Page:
Three years ago, I wrote about the first anniversary of Docker, predicting significant growth in 2014. As it turned out, I was right about the growth, though I was wrong about Docker Inc. Back in 2014, I had predicted that Docker Inc. would likely be acquired, but to date that hasn't happened—though there has been no shortage of speculation over the last three years.

    Docker Inc. and the open-source container ecosystem that Docker helped create have evolved significantly since 2014, and over the course of the project's four-year existence. This past year has arguably been the most significant yet for Docker Inc., both as a business and an open-source project.

Graphics in Linux

Filed under
Graphics/Benchmarks
  • QEMU Is Interested In Vulkan Guest Support "Vulkan-ize Virgl"

    The QEMU project is hoping for some interested developers to enhance VirGL for better offering OpenGL guest support with QEMU guests and possibly extend it to include Vulkan support.

  • how close to conformant is radv? - airlied
  • AMD Sends Out 100 Patches, Enabling Vega Support In AMDGPU DRM

    100 patches amounting to over fourty thousand lines of code was sent out today for review in order to provide "Vega 10" support within the AMDGPU DRM driver.

    Adding Vega support to AMDGPU is a big task due to all of the changes over Polaris and other recent GPUs. Vega rolls out a new video BIOS interface, lots of new hardware intellectual property, support for video decode using UVD (UVD 7.0), support for video encode using VCE (VCE 4.0), support for 3D via RadeonSI, power management, full display support using DC, and support for SR-IOV virtualization.

  • How The RadeonSI OpenGL Performance Has Evolved From Mesa 11.1 To Mesa 17.1 Git

    For those curious how AMD's RadeonSI Gallium3D driver for GCN GPUs has evolved, here are benchmarks with two graphics cards showing how the RadeonSI Mesa performance has evolved since Mesa 11.1 going back to late 2015.

  • Mesa 17.0.2 Released Along With Mesa 13.0.6

    The second point release is now available to Mesa 17.0.

    Mesa 17.0.2 is shipping this Monday with a dozen fixes to the Intel ANV / Radeon RADV Vulkan drivers, various improvements to the Intel OpenGL driver, and fixes for Nouveau NVC0 and RadeonSI.

Kernel Space/Linux

Filed under
Linux
  • Linux 4.11-rc3 Released
  • Raspberry Pi VC4 HDMI Audio Support Coming To Linux 4.12

    The ongoing work for HDMI audio support with the VC4 DRM driver is being wrapped up and will be working in the Linux 4.12 kernel.

    HDMI audio will work in conjunction with the open-source VC4 driver when the Linux 4.12 kernel rolls out. This was among the changes queued today in drm-misc-next and in turn called for landing into DRM-Next, which will be merged next month into the Linux 4.12 mainline code-base.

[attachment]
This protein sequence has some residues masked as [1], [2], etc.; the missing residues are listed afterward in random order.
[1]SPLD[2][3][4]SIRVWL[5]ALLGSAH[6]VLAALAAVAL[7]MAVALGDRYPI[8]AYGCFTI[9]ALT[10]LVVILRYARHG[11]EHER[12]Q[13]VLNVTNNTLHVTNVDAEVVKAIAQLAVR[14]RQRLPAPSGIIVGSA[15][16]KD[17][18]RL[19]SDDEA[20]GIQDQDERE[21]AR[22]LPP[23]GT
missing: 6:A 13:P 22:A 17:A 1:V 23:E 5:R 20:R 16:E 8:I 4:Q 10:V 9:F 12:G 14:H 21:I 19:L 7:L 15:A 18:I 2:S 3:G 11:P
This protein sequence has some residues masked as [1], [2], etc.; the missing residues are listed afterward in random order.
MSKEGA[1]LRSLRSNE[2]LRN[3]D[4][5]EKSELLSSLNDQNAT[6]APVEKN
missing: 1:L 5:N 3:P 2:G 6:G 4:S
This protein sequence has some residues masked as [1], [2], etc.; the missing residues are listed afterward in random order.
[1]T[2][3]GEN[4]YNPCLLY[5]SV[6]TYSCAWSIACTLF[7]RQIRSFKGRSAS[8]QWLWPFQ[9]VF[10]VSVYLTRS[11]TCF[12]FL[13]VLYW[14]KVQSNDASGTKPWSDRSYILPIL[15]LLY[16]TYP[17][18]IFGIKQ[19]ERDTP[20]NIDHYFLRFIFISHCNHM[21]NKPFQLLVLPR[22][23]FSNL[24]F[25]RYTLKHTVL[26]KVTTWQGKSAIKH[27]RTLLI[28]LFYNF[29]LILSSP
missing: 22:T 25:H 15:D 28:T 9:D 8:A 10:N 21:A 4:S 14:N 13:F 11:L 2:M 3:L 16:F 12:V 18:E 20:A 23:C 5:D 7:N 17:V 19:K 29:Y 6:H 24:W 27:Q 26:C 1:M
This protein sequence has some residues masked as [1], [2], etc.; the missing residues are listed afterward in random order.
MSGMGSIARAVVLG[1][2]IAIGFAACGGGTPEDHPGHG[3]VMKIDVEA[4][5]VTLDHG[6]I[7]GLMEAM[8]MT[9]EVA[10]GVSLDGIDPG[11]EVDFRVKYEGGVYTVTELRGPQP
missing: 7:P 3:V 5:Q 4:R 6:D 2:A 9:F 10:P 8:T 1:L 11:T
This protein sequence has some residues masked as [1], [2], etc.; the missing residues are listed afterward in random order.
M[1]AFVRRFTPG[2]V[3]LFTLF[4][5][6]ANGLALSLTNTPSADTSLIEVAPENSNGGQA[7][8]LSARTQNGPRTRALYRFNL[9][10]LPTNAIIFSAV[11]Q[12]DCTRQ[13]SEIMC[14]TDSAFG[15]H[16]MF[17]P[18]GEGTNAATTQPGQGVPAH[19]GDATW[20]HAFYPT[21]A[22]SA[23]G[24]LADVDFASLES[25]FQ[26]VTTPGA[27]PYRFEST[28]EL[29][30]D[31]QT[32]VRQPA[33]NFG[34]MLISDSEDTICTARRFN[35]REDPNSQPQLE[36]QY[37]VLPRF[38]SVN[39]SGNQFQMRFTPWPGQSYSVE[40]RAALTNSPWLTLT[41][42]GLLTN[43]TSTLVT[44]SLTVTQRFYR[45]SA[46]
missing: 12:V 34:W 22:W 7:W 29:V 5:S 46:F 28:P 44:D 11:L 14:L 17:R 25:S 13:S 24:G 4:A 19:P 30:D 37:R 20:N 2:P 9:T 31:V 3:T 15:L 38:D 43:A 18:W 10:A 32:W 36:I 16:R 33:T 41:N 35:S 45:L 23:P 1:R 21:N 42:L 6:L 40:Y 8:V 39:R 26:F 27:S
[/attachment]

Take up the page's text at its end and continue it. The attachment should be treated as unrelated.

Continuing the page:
today's howtos

Filed under
HowTos

Leftovers: Gaming

Filed under
Gaming

KDE Plans

Filed under
KDE
  • Plasma Team Discusses Web-browser integration, Bundled Apps and new Features

    In February, KDE's Plasma team came together in for their yearly in-person meeting. The meeting was kindly hosted by von Affenfels GmbH, a webdesign agency in Stuttgart, Germany. The team discussed a wide variety of topics, such as design, features new and old, bugs and sore points in the current implementation, app distribution, also project management, internal and outward-facing communication and Wayland.

  • KDE Plasma Planning Browser Integration, Possible Touchpad Gestures

    Key developers of KDE's Plasma team met last month in Stuttgart. More details on this Plasma developer meeting have now come to light.

    KDE Plasma developers continue eyeing Flatpak, Snap, and AppImage for possible next-generation packaging solutions. The developers also discussed better browser integration within Plasma to have native notifications and download progress, better multimedia handling, and more. Another new feature discussed was touchpad gestures support to control the window manager.

GNOME News

Filed under
GNOME
  • 6 Features You’ll Love in GNOME 3.24

    We look at 6 of the best new GNOME 3.24 features, including the 'night light' blue light filter, a pair of ace new apps, and integrated weather forecasts.

  • Builder 3.24

    I’m excited to announce that Builder 3.24 is here and ready for you to play with!

    It should look familiar because most of the work this cycle was underneath the hood. I’m pretty happy with all the stabilization efforts from the past couple of weeks. I’d like to give a special thanks to everyone who took the time to file bugs, some of whom also filed patches.

  • Gnome Encfs Manager – An Ease way to Create a Encrypted Directory in Linux

    Gnome Encfs Manager (short name is GEncfsM) is a tool to manage EncFS filesystems in Linux whihc is best alternative for Cryptkeeper and has lots of unique features. It’s very useful when you use EncFS with cloud sync / storage services such as Dropbox, etc.,

  • Blender Constraints

    So what are they and how are they useful in the context of a GNOME designer? We make quite a few prototypes and one of the things to decide whether a behavior is clear and comprehensible is motion design, particularly transitions. And while we do not use tools directly linked to out stack, it helps to build simple rigs to lower the manual labout required to make sometimes similar motion designs and limit the number of mistakes that can be done. Even simple animations usually consist of many keyframes (defined, non-computed states in time). Defining relationships between objects and createing setups, “rigs”, is a way to create of a sort of working model of the object we are trying to mock up.

Red Hat and Fedora

Filed under
Red Hat

Linux and FOSS Events

Filed under
Linux
OSS

Mozilla News

Filed under
Moz/FF
  • There’s Now an Arc Theme for Thunderbird

    If you use both the Arc GTK theme and Mozilla Thunderbird as your e-mail app, we've found a theme you'll want to use.